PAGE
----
Is there anything better than discovering a new bookstore while travelling? In that sacred hushed moment, you become completely present, the hours spent pacing a new city far away. All that matters are the rows and rows of books, lovingly curated with eyes different to the ones back home.
One of my most vivid bookstore experiences was at the legendary Three Lives and Company in New York. Before my trip I had always planned to find this store - referred to in The Hours as 'the most civilised place on earth - but the experience itself was better than I could have ever expected.
How I ended up in New York is a story in itself. I had been living back in South Africa for a year since a stint in London, and my best friend Emma from the UK came up with the brilliant idea for us to meet there for a girls holiday. It was a beautiful, emotional, spur-of-the moment adventure. We had spent the day walking from Times Square to Greenwich Village, catching up on all our love life dramas (we had many in our twenties) and having a new epiphany every block.
“He is in love with you!” she said with an excitement exploding beyond her tiny frame (Emma is unafraid of exaggeration).
“It’s so obvious! Why else would he chat to you on Skype every day? And why would he invite you for dinner dates? The signs are there.”
She had a point. I spoke to the guy in question every day. We both loved books and worked in financial journalism. In each conversation our banter burned bright and crackled with references to modern literary classics and grammatical snobbery. The repetitive orange flashing of his name in my toolbar was a source of delicious joy in my otherwise mediocre working day. He was funny, so funny, and recently (after what has seemed like an excruciating few months of hinting) we had left the online platform and gone out for pizza where he made me laugh in person.
The night before my trip, I'd visited his flat where he lent me a novel for the plane (The Reader) and sent me off with a lingering hug. It was an evening I savoured, but New York had made me bold, and I was determined to tell him how I felt on my return with a thoughtful and intellectual gift. A gift that would obviously be procured at Three Lives and Company, the elusive bookstore.
Emma and I took long strides in unison as we marvelled intricate tattoos of ivy embellishing house faces of deep red clay. We ambled into old record stores and stumbled on the iconic cupcake store made famous in Sex and the City. The calves of our legs ached in glorious spasm from pacing countless kilometres from mid-town to Manhattan.
Emma slowed down. ‘Honey, isn’t this what you are looking for?’
Indeed it was. The oldest, most elegant bookstore in New York. Everything from the hand painted signage and dark wooden floors to the round-spectacled shop assistants was how I wanted it to be. Better.
The object of my affection would have loved to be here in this hub of literature and creativity. I would have loved him to have him there, cackling alongside me, making the strangest small observations about the most everyday things.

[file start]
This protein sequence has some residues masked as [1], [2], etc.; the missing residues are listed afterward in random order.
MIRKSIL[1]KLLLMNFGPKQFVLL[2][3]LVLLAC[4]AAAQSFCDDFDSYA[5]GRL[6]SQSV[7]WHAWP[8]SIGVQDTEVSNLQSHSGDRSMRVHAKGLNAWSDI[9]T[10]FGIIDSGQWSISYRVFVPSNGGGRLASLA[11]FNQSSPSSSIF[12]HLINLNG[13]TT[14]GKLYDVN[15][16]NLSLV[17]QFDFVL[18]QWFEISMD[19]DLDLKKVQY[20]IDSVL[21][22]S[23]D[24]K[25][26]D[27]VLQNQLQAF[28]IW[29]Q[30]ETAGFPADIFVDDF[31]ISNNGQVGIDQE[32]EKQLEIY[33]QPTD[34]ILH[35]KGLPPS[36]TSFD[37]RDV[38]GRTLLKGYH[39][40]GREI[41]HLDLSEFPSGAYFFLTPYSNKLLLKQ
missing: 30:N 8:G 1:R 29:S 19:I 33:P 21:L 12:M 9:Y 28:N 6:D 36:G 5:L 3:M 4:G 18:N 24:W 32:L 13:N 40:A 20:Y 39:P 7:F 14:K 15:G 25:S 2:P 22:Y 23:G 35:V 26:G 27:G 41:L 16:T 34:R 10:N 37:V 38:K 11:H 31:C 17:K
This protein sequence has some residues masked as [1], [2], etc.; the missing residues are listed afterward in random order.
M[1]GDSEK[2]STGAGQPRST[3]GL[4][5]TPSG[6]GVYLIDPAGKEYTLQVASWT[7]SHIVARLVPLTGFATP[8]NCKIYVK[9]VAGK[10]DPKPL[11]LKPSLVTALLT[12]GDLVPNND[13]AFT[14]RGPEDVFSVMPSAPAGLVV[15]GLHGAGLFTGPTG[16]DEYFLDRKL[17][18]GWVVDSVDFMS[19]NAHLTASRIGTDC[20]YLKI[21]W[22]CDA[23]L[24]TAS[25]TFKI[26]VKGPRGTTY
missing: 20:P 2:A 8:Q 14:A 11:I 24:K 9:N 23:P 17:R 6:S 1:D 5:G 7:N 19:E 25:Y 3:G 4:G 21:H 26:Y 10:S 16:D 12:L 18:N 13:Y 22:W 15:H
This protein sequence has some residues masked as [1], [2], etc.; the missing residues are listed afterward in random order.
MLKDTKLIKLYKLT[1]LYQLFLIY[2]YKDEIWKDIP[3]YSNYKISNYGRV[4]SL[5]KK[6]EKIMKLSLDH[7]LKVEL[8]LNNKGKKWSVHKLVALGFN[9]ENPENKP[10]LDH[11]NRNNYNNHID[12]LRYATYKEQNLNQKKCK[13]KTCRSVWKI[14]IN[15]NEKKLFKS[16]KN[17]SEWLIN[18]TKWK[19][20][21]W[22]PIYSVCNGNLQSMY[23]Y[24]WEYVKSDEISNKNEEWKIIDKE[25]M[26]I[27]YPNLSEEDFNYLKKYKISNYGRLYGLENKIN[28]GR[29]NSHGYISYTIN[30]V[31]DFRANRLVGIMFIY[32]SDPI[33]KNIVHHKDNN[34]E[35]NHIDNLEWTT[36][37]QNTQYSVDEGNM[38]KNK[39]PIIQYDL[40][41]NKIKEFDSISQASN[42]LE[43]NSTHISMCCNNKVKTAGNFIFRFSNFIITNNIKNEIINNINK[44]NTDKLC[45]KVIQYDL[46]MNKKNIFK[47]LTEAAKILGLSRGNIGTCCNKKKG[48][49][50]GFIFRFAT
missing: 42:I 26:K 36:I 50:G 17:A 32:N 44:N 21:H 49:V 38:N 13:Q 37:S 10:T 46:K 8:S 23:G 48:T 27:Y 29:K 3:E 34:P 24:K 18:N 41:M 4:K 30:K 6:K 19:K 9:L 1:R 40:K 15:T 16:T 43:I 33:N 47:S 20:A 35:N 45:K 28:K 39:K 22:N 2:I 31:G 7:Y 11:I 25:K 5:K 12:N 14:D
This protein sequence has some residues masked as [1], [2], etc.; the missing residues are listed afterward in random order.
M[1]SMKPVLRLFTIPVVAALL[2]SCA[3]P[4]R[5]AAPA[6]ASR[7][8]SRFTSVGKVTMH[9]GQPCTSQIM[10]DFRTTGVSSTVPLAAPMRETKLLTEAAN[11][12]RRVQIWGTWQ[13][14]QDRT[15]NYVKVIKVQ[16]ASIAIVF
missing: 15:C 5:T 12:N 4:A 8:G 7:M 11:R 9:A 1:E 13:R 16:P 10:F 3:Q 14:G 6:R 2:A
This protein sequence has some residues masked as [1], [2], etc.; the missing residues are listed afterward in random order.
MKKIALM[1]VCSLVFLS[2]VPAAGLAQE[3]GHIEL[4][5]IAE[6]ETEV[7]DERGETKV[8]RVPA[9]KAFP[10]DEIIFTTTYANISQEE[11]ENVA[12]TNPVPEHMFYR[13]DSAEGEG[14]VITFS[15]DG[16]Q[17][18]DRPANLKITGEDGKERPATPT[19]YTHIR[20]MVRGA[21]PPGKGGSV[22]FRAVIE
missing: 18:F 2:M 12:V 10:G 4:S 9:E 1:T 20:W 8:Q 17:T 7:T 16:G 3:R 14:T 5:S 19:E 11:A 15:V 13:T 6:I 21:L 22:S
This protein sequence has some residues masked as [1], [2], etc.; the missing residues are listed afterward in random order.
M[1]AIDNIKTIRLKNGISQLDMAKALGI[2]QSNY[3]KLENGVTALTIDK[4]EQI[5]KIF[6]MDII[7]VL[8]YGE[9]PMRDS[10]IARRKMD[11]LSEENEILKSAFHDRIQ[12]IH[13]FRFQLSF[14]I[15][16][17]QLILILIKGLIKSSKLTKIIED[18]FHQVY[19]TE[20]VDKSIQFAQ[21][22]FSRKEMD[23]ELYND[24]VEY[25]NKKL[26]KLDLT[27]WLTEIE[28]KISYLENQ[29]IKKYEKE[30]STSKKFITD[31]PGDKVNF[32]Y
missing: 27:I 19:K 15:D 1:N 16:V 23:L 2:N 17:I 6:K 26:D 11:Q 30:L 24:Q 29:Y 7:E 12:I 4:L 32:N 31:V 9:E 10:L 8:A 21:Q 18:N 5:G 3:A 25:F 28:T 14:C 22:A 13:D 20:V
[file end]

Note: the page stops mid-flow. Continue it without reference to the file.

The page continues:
‘Can I help you?’ Asked some spectacles.
‘She’s choosing a book for a guy she is in love with back home as a way to confess how she feels about him!’ said Emma. ‘Please help, it’s got to be perfect!’ This is the thing about New York, everything feels like it's part of a movie. Of course I'd rally a bunch of strangers to help me get a boyfriend!
Thanks to Emma’s charm and the general American weakness for grand romantic gestures, the shop attendants and regular clientele offered their choice of the perfect book to give to someone to tell them you love them and that you thought of them while incredibly far away. The team of us settled on the memoirs of a journalist who lived in Greenwich Village during the 1960s and socialised with the great writers. It was as close as I could get to cutting out this period of time, preserving it and bringing it home to him. The owner wished us well, handed us his details on immaculate stationary and made us promise to write and tell him (and the regulars) the result of my gift.
Days later, saturated with sights and overburdened with luggage, Emma and I slumped into a booth at a café in Heathrow Airport. The tea before us was pathetically pale and oversweetened but we both needed something to smooth over the lump in our throats. I was about to board my flight to South Africa, and she was about to hail a cab that would drive her to South Kensington.
‘Have you written in the book yet?’
I shook my head.
‘Do it now my love, I want to see you do it! I know you and know you’ll chicken out and end up keeping the book for yourself. You’ve been pining over this guy for far too long and it’s obvious he wants to be with you too. ’
We agreed on a simple yet heartfelt inscription and swallowed the rest of our grey tea.
Our goodbye was short and self-deprecating, belying the gravity that we may not see each other again for a few years. It was only when she walked away that I allowed a few perfectly whole tears to fall onto the pages before me, smudging my recently written note. I stared at the page until my vision blurred, took a deep breath and gathered my things.
When I got home, I discovered that the guy I was after had started dating someone else, which caused me to awkwardly end our friendship over email with little explanation. I still have his copy of The Reader. The book never reached his hands. I started reading it, but left it in a hairdresser, which eventually closed, the book lost somewhere among old hairdryers and empty bottles of shampoo.
The moral of the story? Three Lives and Company is a wonderfully personal space well worth a visit. I hope something magical, or at least interesting, happens to you there.